After being discharged from an intensive care unit (ICU), patients are at much greater risk for developing symptoms of post-traumatic stress disorder (PTSD), a new review finds.
"An ICU stay can be traumatic for both patients and their families," researcher Dr. Ann Parker, a pulmonary and critical care medicine fellow at Johns Hopkins University in Baltimore, said in a news release. "In our analysis of more than 3,400 ICU patients, we found that one quarter of ICU survivors exhibited symptoms of PTSD."
People with PTSD may experience flashbacks, nightmares or angry outbursts.
In the review, which was to be presented Monday at the American Thoracic Society's annual meeting in San Diego, researchers reviewed 28 previous studies involving 3 428 adults who survived an ICU stay. Of these, 429 were evaluated for symptoms of PTSD one to six months after they were discharged.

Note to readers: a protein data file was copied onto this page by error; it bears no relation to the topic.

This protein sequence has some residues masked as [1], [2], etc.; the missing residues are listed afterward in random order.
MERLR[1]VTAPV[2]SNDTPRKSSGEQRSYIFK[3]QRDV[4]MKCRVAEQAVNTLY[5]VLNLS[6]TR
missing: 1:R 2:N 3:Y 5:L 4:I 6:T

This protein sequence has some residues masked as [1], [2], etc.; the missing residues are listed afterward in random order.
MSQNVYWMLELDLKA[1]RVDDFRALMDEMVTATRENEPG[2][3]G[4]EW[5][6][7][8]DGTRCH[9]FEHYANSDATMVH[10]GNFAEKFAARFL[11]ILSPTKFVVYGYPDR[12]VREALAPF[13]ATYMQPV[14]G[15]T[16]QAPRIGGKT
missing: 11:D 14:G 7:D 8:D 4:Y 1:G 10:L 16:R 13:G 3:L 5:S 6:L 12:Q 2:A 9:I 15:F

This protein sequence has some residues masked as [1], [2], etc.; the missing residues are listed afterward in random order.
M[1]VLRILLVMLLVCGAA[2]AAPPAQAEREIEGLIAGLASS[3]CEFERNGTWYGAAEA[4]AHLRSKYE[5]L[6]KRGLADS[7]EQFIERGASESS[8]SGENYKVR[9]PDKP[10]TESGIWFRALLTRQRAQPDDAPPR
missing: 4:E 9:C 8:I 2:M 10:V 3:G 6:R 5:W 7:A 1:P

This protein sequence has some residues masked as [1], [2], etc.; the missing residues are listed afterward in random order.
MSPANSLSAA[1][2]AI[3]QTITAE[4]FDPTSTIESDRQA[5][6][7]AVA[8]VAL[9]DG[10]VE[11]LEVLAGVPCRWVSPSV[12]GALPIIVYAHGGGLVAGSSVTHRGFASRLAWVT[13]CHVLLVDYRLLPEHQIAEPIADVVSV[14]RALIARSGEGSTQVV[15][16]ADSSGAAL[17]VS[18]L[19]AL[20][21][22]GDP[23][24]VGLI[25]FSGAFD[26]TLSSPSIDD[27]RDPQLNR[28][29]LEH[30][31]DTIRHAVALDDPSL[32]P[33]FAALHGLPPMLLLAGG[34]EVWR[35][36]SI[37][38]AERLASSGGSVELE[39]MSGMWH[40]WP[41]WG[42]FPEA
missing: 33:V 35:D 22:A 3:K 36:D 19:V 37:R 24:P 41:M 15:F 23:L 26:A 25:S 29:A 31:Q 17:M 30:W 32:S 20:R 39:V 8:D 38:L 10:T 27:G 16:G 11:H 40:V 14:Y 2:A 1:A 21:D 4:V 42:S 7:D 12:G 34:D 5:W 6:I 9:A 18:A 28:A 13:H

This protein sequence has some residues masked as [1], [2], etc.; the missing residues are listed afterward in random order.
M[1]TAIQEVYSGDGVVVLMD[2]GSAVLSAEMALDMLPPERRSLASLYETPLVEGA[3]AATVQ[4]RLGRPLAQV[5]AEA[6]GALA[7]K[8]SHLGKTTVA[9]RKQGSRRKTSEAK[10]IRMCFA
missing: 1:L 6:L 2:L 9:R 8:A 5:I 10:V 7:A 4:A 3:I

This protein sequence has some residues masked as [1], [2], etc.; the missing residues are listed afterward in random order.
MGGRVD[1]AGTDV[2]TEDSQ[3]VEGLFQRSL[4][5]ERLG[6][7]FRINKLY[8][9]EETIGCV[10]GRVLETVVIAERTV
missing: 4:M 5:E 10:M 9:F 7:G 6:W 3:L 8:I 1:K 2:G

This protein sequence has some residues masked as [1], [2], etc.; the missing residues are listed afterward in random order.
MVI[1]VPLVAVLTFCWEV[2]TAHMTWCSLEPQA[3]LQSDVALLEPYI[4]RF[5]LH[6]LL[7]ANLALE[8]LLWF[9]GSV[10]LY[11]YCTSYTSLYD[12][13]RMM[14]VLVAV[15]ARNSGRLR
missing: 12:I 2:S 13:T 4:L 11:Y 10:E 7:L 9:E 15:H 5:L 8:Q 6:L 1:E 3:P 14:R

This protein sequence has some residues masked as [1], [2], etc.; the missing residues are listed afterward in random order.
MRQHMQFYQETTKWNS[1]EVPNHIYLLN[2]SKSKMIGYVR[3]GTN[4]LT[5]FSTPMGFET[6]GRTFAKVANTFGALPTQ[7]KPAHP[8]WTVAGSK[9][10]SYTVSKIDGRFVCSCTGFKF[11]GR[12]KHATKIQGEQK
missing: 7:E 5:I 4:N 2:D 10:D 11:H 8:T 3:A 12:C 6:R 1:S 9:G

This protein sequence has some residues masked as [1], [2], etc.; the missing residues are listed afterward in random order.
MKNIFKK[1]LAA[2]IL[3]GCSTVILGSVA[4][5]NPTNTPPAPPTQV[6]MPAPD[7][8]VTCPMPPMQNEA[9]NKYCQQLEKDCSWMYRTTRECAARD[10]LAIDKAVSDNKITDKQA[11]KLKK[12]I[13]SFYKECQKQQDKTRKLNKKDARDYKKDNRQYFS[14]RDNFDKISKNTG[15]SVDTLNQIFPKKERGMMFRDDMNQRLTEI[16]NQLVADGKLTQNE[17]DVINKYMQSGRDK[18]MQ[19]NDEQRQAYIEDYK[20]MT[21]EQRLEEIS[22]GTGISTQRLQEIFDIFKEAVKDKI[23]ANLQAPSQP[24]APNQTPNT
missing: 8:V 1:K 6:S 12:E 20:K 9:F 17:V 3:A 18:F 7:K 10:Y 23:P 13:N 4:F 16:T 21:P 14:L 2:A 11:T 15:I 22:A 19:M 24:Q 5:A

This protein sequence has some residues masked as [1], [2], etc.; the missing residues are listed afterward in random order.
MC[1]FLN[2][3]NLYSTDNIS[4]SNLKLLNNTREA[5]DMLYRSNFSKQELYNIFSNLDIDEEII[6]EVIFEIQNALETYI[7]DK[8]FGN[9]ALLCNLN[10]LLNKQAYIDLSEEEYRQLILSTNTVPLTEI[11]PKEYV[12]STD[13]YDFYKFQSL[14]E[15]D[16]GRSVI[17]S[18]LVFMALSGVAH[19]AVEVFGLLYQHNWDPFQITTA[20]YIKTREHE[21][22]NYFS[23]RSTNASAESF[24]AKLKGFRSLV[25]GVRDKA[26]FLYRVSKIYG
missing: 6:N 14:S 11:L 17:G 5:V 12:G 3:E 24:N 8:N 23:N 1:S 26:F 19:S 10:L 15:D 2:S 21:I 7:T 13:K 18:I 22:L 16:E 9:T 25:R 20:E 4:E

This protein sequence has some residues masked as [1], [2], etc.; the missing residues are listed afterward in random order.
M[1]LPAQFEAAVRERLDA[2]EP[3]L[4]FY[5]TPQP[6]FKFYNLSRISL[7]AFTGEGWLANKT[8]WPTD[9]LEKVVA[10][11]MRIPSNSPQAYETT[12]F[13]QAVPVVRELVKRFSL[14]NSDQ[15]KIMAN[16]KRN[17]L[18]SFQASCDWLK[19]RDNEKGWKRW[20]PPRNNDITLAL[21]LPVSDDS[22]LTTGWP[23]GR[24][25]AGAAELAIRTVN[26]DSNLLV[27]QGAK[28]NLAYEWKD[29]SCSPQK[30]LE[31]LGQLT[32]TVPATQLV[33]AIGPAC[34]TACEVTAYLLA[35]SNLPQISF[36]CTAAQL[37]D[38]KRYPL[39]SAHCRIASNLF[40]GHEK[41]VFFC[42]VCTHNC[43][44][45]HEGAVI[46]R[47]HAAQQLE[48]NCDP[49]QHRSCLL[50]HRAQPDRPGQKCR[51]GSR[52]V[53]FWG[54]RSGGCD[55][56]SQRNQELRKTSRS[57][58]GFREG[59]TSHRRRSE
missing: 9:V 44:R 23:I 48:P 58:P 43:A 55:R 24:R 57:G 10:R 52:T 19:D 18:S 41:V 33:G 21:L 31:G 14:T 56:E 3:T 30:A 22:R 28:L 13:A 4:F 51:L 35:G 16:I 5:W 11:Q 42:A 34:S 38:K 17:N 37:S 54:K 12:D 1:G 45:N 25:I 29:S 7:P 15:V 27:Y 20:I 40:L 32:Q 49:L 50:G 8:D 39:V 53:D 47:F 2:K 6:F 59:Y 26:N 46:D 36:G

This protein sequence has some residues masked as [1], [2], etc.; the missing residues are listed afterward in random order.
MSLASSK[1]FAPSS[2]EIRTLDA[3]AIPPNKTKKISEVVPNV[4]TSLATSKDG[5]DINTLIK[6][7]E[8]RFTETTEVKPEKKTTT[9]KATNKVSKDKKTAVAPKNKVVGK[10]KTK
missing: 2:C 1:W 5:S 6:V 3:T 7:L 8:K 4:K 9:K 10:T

What did the study reveal?
The study revealed 23% of the patients experienced PTSD symptoms.
Among the risk factors associated with PTSD symptoms:
- Younger age
- Use of benzodiazepines
- Mechanical ventilation during ICU stay
- Memories of frightening ICU experiences
The review authors pointed out that more PTSD symptoms were associated with worse quality of life. They added, however, that some European studies showed that keeping a diary while in the ICU could reduce the prevalence of PTSD symptoms.
The researchers added that their study was limited since differences among patients and PTSD evaluations made direct comparisons difficult.
Read: Is PTSD a real illness?
"Our meta-analysis confirms that a large proportion of patients who survive an ICU stay will suffer PTSD symptoms, which are associated with worse health-related quality of life," said Dr. Thiti Sricharoenchai, an instructor in the division of pulmonary and critical care medicine at Thammasat University, Thailand, who conducted this study as a postdoctoral research fellow at Hopkins.
"Further research should focus on PTSD screening, prevention and treatment in this vulnerable patient population," Sricharoenchai said.
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